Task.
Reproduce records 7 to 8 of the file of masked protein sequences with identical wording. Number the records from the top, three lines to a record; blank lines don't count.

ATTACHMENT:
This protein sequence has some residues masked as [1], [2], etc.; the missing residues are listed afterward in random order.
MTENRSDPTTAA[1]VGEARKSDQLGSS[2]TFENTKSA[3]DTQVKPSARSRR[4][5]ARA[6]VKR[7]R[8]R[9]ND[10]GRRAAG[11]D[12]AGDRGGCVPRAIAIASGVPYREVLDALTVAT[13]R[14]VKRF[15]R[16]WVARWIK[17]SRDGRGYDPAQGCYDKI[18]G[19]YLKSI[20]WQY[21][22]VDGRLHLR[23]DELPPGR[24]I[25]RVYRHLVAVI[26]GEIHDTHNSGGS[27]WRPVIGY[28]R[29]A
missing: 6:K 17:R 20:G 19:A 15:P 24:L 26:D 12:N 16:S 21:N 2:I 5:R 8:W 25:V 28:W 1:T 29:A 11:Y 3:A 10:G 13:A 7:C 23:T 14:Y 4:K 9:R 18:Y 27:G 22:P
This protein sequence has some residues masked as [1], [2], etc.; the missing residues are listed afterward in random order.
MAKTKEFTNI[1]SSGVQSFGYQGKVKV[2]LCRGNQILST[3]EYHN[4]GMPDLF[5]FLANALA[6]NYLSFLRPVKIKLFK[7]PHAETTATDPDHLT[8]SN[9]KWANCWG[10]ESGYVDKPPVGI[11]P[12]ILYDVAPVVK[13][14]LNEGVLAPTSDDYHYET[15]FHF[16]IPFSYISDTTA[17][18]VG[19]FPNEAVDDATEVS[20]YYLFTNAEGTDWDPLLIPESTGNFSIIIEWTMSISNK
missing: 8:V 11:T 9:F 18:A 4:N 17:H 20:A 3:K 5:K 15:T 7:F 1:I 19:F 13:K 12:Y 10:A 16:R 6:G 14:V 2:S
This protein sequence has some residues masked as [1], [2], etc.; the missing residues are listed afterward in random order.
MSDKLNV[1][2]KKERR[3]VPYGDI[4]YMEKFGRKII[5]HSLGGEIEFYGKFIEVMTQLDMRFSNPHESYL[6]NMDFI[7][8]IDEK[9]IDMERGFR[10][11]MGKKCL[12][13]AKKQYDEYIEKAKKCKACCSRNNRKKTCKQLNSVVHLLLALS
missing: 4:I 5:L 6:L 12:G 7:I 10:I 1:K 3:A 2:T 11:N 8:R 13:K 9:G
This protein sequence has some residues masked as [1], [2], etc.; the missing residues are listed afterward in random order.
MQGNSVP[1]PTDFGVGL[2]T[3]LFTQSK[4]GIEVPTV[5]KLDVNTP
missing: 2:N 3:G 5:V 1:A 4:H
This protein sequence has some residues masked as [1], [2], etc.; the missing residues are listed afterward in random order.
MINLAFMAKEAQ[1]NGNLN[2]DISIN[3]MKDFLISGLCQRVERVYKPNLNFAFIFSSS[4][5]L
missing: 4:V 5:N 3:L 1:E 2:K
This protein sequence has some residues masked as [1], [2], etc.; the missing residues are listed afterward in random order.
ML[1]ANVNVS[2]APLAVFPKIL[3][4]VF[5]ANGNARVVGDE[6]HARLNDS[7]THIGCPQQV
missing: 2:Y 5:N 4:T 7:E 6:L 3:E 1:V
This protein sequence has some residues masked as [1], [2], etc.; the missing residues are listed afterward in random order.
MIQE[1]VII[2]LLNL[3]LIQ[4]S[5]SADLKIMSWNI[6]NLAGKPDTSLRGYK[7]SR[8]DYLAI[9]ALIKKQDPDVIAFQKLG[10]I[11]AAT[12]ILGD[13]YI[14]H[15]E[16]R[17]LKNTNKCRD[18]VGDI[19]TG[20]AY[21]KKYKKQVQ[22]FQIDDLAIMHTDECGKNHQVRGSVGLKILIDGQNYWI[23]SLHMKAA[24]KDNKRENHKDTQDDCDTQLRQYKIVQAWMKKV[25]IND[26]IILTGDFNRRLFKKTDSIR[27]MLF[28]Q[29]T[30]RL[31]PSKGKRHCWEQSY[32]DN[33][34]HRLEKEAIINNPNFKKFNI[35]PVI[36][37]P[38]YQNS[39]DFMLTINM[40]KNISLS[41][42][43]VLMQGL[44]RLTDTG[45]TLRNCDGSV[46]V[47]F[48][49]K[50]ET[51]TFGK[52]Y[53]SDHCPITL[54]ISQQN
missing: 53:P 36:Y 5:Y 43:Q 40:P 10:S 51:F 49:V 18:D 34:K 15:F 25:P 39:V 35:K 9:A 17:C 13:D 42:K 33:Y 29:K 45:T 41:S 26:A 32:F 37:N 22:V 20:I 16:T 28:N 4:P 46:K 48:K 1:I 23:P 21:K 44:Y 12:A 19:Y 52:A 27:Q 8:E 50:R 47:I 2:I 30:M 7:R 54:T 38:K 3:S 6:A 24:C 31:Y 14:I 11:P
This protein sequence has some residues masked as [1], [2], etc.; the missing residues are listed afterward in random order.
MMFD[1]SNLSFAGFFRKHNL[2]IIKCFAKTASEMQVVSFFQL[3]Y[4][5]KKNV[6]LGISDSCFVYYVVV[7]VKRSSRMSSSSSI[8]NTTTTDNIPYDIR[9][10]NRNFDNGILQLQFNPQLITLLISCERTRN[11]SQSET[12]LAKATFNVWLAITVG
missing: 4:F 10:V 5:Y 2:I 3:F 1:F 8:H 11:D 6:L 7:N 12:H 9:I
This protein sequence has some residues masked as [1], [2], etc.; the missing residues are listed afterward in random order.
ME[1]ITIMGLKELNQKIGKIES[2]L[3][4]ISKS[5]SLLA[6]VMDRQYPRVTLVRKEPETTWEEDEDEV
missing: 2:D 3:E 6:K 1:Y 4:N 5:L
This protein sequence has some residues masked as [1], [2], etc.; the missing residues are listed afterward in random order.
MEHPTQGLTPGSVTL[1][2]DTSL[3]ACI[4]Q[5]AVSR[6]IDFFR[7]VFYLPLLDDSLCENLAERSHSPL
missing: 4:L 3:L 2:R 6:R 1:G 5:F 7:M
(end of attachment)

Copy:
This protein sequence has some residues masked as [1], [2], etc.; the missing residues are listed afterward in random order.
MIQE[1]VII[2]LLNL[3]LIQ[4]S[5]SADLKIMSWNI[6]NLAGKPDTSLRGYK[7]SR[8]DYLAI[9]ALIKKQDPDVIAFQKLG[10]I[11]AAT[12]ILGD[13]YI[14]H[15]E[16]R[17]LKNTNKCRD[18]VGDI[19]TG[20]AY[21]KKYKKQVQ[22]FQIDDLAIMHTDECGKNHQVRGSVGLKILIDGQNYWI[23]SLHMKAA[24]KDNKRENHKDTQDDCDTQLRQYKIVQAWMKKV[25]IND[26]IILTGDFNRRLFKKTDSIR[27]MLF[28]Q[29]T[30]RL[31]PSKGKRHCWEQSY[32]DN[33][34]HRLEKEAIINNPNFKKFNI[35]PVI[36][37]P[38]YQNS[39]DFMLTINM[40]KNISLS[41][42][43]VLMQGL[44]RLTDTG[45]TLRNCDGSV[46]V[47]F[48][49]K[50]ET[51]TFGK[52]Y[53]SDHCPITL[54]ISQQN
missing: 53:P 36:Y 5:Y 43:Q 40:P 10:S 51:F 49:V 18:D 34:K 15:F 25:P 39:V 35:K 9:A 17:C 13:D 42:K 33:Y 29:K 45:T 41:S 26:A 32:F 37:N 22:V 20:I 16:T 28:N 4:P 46:K 48:K 1:I 23:P 21:K 44:Y 12:A 19:Y 52:A 27:Q 8:E 50:R 47:I 2:I 30:M 7:R 54:T 38:K 3:S 6:A 24:C 31:Y 14:I 11:P
This protein sequence has some residues masked as [1], [2], etc.; the missing residues are listed afterward in random order.
MMFD[1]SNLSFAGFFRKHNL[2]IIKCFAKTASEMQVVSFFQL[3]Y[4][5]KKNV[6]LGISDSCFVYYVVV[7]VKRSSRMSSSSSI[8]NTTTTDNIPYDIR[9][10]NRNFDNGILQLQFNPQLITLLISCERTRN[11]SQSET[12]LAKATFNVWLAITVG
missing: 4:F 10:V 5:Y 2:I 3:F 1:F 8:H 11:D 6:L 7:N 12:H 9:I